Since testing for IDUA activity commenced in May 2015, 35,816 infants have been tested for MPS 1. Thirteen referrals were made for a rate of 0.036%. As shown in Table 3, all referred infants were found to have leukocyte enzyme activity that was low, but above the laboratory’s affected range. Eight infants of the 13 had only pseudodeficiency alleles. Two infants had one pseudodeficiency allele and a likely pathogenic variant, and two infants had two or more pseudodeficiency alleles and a single variant of uncertain significance; all of these infants were considered to be carriers of MPS 1. Another had two variants of uncertain significance, c.1557T>C (p.L526P) and c.241C>T (p.P81S), in trans, and is considered to have undetermined disease status. Urine glycosaminoglycans (GAGs), which were collected at the initial confirmatory visit within the first few weeks of life, were normal in all infants. (Table 3).


There were 65,605 families who participated in this unique pilot NBS for Pompe, Gaucher, Niemann–Pick A/B, Fabry, and MPS 1 disease. Pilot newborn screens are the ideal way to acquire evidence to support whether a disorder is appropriate for NBS. Because pilot NBS are research studies, data are collected in a meticulous and uniform manner, which permits calculation of disease incidence, spectrum of clinical phenotype detected by screening, optimization of NBS methodology, and determination of NBS cutoffs and screening algorithms prior to widespread screening. Another major benefit of pilot NBS is the use of informed consent. In fact, it has been suggested that NBS should always involve parental informed consent,26 but this is generally considered to be logistically impractical due to several factors, such as the expense and time for personnel to satisfactorily inform all new parents about all of the disorders on routine NBS. For this reason, most NBS programs do not require parental informed consent for routine screening. However, identifiable pilot screens that are designed as research studies with the goals of informing NBS laboratory protocol and gathering important long-term clinical follow-up data should involve parental informed consent.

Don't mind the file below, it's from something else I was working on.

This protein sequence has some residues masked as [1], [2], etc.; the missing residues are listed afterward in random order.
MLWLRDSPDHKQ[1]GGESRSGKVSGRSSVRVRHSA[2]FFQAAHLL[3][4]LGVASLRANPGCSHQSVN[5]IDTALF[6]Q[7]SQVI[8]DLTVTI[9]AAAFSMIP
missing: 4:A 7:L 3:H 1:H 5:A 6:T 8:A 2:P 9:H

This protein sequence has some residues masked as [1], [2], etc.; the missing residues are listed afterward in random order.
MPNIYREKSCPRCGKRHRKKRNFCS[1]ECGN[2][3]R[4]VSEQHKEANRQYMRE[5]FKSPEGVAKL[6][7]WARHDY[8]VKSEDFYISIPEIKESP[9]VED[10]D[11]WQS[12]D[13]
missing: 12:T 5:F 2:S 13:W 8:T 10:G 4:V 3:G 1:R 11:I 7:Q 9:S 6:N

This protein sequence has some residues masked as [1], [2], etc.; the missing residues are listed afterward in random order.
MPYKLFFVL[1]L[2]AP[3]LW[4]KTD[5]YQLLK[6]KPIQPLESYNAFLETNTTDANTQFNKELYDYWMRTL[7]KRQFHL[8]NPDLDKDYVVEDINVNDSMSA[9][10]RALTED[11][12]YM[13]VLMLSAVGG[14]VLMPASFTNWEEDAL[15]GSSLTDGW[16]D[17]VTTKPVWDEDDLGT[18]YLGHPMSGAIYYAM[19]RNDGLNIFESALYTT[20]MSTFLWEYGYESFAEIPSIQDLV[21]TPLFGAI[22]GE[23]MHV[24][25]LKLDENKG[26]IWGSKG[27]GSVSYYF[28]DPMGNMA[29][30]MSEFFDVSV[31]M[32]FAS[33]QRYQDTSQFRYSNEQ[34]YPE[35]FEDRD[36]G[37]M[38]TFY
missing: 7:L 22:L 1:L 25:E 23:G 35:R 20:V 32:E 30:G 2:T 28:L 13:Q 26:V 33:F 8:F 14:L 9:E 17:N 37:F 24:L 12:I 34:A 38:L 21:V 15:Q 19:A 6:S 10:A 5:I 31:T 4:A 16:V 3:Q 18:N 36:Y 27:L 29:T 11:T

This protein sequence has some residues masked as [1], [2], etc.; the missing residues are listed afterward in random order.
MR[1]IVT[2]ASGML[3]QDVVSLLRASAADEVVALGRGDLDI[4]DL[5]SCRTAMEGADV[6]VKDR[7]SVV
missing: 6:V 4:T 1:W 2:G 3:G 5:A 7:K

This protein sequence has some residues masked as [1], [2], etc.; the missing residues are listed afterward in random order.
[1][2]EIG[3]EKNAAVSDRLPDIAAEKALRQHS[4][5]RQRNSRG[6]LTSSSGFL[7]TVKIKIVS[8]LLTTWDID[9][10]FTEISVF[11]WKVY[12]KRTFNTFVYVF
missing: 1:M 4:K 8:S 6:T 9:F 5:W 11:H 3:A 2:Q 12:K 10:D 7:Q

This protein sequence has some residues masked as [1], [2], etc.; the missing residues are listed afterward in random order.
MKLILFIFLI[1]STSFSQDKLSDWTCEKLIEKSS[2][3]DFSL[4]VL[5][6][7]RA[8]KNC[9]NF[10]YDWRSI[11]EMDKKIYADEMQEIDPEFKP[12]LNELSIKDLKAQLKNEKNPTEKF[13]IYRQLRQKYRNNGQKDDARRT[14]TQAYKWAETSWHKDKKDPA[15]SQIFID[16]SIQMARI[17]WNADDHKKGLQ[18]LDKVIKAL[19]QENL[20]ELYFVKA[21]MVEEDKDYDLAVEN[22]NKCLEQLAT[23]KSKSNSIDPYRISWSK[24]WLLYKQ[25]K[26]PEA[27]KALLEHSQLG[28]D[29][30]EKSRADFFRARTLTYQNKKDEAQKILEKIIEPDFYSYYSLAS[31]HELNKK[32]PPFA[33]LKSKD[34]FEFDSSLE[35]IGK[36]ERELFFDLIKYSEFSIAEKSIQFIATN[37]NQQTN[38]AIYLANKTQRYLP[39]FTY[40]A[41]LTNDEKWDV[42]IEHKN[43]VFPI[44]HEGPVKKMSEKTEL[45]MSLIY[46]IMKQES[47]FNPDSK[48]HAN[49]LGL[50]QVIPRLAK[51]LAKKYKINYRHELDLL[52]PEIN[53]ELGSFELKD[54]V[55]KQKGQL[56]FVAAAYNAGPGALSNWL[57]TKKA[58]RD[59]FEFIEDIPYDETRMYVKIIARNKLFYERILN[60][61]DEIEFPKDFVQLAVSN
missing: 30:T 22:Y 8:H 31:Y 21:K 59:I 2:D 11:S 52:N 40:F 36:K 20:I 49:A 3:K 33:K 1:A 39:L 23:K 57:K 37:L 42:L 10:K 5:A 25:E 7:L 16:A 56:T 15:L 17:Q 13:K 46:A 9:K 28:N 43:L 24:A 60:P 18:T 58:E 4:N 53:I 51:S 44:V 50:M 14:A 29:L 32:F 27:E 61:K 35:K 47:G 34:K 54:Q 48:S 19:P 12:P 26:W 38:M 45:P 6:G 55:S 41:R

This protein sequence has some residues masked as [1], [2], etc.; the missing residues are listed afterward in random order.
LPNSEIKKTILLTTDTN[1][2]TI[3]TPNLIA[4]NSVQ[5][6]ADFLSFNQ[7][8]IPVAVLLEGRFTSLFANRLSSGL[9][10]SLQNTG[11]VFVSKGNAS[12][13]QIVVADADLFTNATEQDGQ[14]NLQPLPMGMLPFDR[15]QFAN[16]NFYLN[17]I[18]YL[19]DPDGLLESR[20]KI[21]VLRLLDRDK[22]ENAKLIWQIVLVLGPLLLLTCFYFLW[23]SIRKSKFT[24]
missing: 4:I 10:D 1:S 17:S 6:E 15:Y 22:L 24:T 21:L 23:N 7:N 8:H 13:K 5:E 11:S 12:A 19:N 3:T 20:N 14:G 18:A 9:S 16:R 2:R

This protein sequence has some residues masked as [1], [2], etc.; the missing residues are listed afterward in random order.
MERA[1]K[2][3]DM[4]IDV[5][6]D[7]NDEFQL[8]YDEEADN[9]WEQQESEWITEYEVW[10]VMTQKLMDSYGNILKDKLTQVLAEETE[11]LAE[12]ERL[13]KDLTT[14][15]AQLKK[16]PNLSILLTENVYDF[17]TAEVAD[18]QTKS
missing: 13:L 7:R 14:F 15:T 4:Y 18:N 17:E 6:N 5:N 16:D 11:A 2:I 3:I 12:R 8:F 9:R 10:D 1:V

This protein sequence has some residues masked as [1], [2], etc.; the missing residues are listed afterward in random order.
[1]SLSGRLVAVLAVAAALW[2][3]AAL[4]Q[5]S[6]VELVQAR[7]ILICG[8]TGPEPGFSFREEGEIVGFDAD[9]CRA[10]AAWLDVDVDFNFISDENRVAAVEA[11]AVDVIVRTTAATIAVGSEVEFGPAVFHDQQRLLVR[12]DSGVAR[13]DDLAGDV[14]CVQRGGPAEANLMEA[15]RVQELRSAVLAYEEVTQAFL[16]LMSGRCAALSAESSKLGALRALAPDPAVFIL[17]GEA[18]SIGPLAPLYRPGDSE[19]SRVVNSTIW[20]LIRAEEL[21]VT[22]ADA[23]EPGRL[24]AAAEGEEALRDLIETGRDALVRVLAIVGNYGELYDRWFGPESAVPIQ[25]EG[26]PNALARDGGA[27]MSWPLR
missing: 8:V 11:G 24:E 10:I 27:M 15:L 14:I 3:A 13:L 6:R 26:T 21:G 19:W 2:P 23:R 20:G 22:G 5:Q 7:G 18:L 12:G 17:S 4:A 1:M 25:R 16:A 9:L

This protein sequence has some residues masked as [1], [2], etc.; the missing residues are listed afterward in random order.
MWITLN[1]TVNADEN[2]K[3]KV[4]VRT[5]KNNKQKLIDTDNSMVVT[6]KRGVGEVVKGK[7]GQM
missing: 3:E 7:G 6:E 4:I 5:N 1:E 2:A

Our pilot screen utilized an “opt in” mode of parental consent, and was designed to ensure that parents were educated about the additional screening and were active participants in the decision-making process about whether to have their infant tested. The high consent rates suggested that parents were quite amenable to having their infants screened for LSDs. Other states have conducted consented pilot NBS with varying degrees of participation. In 2002–2003, California used a full informed consent model to pilot MS-MS detectable disorders. Only about half of families were offered testing, and while 90% of those approached agreed to participate, the overall consent rate was 47%.15 In contrast, in Massachusetts, there are ongoing, optional pilot NBS where hospital staff discusses the study with parents, and asks them whether they would like to participate. Their consent rate has been as high as >99%.27

In our study, after confirmatory testing, 23 infants were diagnosed with disease, all with phenotypes that typically manifest during adulthood: type 2 late-onset Fabry disease, type 1 Gaucher disease, and late-onset Pompe disease. It is important to note that the inconsistent use of vocabulary to describe age of onset of LSDs (e.g., “juvenile” versus “intermediate” versus “later onset,” “late onset” versus “later onset” versus “adult onset”) will inevitably complicate how NBS outcome is defined. It will take years, perhaps even decades, to determine if some of these individuals express the disease phenotype. Because of this, our definition of “true positive” includes all phenotypes, regardless of severity and predicted age of onset, and is based on genotypic and biochemical definitions of disease, rather than a definition based on clinical manifestations. While our assumptions may prove incorrect in the future, it is, arguably, the most practical way to discuss NBS results for disorders with variable ages of presentation. The limits of using the term “true positive” in the context of NBS for late-onset phenotypes obligates long-term follow up to determine whether these patients become symptomatic or not; these future phenotypic descriptions are imperative in helping the NBS laboratories determine cutoff and screening algorithms.